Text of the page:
none
Casino & Gambling Apps RRS feed

  • Question

  • on this page regarding store rating system http://msdn.microsoft.com/en-us/library/windows/apps/hh694083.aspx  it says 

    Adult content

    Note  Adult content is not allowed in the Store.

    and this relates to 18+ content and i understand that nudity is not allowed in the store which is a good thing because i wouldnt want anything like that on my computer but im a little confused on how this would effect other 18+ apps like gambling casino type apps because in most countries you need to be aged 18-21 before you can legally gamble

    the store does have a casino category and obviously this is for poker roulette and fruit machine slots and the rest and while some of these can be just harmless fun using play money some casino games can let the user buy chips and credit and play with real money which would mean they have to be 18+ in order to use it which would make that then fall under the no adult content rule.

    so are casino games that play for real money allowed in the store or not?  i couldnt find any direct information about this so i just wanted to clarify


    Wednesday, June 20, 2012 5:20 AM

Answers

  • make your app use in apps purchases. And when you play, you will use that in app purchases as a "currency", and when that in app items is finished, they need to buy in app items again to continue playing. It's not gambling, it's in app purchases.

    Many games are like that, they have to buy in app items, then if it's finished, they must buy it again. Call the in app items with a "non-gambling related" names, why not call the currency as "MooMoo", haha.

    "It seems you have runned out of MooMoo, do you want to continue playing MooMooJack 21 ?"

    "yes..." "no".......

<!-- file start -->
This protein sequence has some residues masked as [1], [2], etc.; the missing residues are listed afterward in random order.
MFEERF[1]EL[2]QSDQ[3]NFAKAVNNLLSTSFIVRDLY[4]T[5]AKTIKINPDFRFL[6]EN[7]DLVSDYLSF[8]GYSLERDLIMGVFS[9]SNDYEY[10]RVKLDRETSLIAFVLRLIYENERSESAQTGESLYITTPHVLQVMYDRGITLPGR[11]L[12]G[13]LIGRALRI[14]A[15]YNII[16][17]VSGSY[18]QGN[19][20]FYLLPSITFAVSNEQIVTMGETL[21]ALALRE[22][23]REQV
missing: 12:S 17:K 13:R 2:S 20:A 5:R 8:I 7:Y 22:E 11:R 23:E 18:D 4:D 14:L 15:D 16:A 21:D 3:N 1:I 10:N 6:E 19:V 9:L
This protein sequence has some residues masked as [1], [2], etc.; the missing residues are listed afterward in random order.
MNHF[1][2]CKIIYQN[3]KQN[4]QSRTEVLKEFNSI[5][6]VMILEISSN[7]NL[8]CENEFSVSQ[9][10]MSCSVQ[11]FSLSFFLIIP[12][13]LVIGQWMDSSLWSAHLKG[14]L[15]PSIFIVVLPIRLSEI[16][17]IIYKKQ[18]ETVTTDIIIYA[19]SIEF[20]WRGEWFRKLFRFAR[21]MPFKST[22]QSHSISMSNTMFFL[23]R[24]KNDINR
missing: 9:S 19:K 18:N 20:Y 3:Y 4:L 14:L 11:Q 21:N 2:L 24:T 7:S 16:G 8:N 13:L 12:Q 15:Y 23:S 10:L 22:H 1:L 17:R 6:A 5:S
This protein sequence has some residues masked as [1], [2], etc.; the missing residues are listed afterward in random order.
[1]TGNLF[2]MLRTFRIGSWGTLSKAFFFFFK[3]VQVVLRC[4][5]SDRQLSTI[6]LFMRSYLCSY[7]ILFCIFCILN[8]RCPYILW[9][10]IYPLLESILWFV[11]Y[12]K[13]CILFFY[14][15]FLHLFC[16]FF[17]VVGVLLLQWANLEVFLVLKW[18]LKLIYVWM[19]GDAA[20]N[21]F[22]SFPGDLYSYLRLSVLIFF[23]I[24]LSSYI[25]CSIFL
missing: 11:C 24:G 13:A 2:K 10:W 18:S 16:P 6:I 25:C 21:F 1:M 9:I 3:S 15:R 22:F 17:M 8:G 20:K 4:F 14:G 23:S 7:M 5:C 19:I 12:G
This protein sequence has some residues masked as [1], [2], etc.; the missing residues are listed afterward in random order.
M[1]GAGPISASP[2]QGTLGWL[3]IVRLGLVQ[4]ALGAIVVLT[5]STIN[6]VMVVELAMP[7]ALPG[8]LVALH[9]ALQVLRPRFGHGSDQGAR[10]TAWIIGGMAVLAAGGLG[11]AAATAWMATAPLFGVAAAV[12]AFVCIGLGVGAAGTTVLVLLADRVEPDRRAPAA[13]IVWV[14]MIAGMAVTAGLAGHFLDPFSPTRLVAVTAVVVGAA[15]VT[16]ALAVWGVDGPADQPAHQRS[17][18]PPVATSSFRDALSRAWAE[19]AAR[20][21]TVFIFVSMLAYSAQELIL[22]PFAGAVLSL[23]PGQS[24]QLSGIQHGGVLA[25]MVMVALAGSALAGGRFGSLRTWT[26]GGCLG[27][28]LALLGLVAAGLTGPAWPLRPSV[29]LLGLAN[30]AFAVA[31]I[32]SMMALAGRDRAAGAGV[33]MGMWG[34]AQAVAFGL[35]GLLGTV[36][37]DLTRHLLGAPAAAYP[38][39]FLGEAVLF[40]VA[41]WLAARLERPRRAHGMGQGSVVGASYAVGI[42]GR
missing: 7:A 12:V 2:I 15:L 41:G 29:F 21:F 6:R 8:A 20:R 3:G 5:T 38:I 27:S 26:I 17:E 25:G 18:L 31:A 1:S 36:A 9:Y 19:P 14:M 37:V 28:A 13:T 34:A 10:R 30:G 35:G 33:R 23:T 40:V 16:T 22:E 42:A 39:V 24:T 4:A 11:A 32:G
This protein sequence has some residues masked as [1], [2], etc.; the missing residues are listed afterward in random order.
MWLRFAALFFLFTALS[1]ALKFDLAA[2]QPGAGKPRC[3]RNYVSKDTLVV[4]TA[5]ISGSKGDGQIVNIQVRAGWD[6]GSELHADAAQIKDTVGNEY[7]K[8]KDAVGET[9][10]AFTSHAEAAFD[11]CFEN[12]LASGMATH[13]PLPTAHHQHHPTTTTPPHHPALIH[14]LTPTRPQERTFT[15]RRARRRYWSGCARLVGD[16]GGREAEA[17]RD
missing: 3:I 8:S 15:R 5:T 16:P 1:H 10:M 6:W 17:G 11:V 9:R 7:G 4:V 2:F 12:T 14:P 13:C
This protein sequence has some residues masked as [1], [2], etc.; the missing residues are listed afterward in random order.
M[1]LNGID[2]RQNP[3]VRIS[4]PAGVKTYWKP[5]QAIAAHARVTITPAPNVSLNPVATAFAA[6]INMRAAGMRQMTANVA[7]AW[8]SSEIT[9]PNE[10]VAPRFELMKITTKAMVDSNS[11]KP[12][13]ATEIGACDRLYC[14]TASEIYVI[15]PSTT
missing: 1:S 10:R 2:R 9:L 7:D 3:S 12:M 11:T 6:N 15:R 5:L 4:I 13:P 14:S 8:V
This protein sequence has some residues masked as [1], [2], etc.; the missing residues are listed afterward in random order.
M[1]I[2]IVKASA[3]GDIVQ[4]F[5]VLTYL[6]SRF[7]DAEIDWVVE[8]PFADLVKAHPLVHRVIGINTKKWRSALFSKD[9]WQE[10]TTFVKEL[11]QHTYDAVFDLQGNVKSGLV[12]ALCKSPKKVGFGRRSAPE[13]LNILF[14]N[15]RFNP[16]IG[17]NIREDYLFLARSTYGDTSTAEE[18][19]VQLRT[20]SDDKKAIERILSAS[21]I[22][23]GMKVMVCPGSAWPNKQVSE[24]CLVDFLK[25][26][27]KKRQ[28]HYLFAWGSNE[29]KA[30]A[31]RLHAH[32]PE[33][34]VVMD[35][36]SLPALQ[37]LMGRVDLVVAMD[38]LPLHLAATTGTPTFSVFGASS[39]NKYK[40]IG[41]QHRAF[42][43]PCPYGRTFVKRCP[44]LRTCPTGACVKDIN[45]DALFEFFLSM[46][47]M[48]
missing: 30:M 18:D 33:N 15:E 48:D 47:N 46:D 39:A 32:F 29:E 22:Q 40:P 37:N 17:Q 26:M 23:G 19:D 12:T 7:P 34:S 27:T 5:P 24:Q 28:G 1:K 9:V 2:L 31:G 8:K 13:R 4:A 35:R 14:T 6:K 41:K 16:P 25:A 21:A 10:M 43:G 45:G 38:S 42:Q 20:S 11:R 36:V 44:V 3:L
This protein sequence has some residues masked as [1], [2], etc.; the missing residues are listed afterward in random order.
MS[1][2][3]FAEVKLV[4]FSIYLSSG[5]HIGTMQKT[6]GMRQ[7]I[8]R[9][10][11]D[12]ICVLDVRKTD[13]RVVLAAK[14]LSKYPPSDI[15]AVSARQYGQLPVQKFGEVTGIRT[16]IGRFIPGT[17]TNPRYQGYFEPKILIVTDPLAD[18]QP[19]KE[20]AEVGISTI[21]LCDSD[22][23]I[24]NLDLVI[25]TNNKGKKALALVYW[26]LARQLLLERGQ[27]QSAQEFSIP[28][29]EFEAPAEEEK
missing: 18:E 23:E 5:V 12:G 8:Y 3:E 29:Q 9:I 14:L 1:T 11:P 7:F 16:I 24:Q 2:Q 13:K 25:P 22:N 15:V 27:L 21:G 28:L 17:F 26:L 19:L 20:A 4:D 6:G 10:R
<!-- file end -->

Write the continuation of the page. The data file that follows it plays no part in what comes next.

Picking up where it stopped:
As far as i know it based on experience getting into problems because of "gambling" apps. Gambling only means when you have to use money to earn money, or wagering of money or something of material value on an event with an uncertain outcome with the primary intent of winning additional money and/or material goods.

    With the above definitions, in app purchases can be counted as gambling as long as the player can get back the in app items to real currency in the real world.

    The problem is ....the above definition is the de jure definition. The De facto definition and the one that is being used in the real world, is gambling = when you can deposit money and you can get the money back. Weird definition, and that is the real definition.

    So you need to close the door on converting "fake currency" with "real currency". On other word, players can only deposit, but can NOT take their money back. Otherwise it will be gambling. BUT some games in Nokia and Android do this, they allows converting fake currency with real currency. I believes it's probably because they have a good lawyer that can twist definitions.



    • Edited by Raymond Goldman Wednesday, June 20, 2012 11:59 AM
    • Proposed as answer by Raymond Goldman Wednesday, June 20, 2012 12:00 PM
    • Unproposed as answer by Jesse_F Wednesday, June 20, 2012 2:22 PM
    • Proposed as answer by Raymond Goldman Wednesday, June 20, 2012 3:24 PM
    • Unproposed as answer by Jesse_F Wednesday, June 20, 2012 4:12 PM
    • Proposed as answer by Raymond Goldman Wednesday, June 20, 2012 5:40 PM
    • Marked as answer by Amy Gx Wednesday, June 20, 2012 8:43 PM
    Wednesday, June 20, 2012 11:37 AM

All replies

  • make your app use in apps purchases. And when you play, you will use that in app purchases as a "currency", and when that in app items is finished, they need to buy in app items again to continue playing. It's not gambling, it's in app purchases.

    Many games are like that, they have to buy in app items, then if it's finished, they must buy it again. Call the in app items with a "non-gambling related" names, why not call the currency as "MooMoo", haha.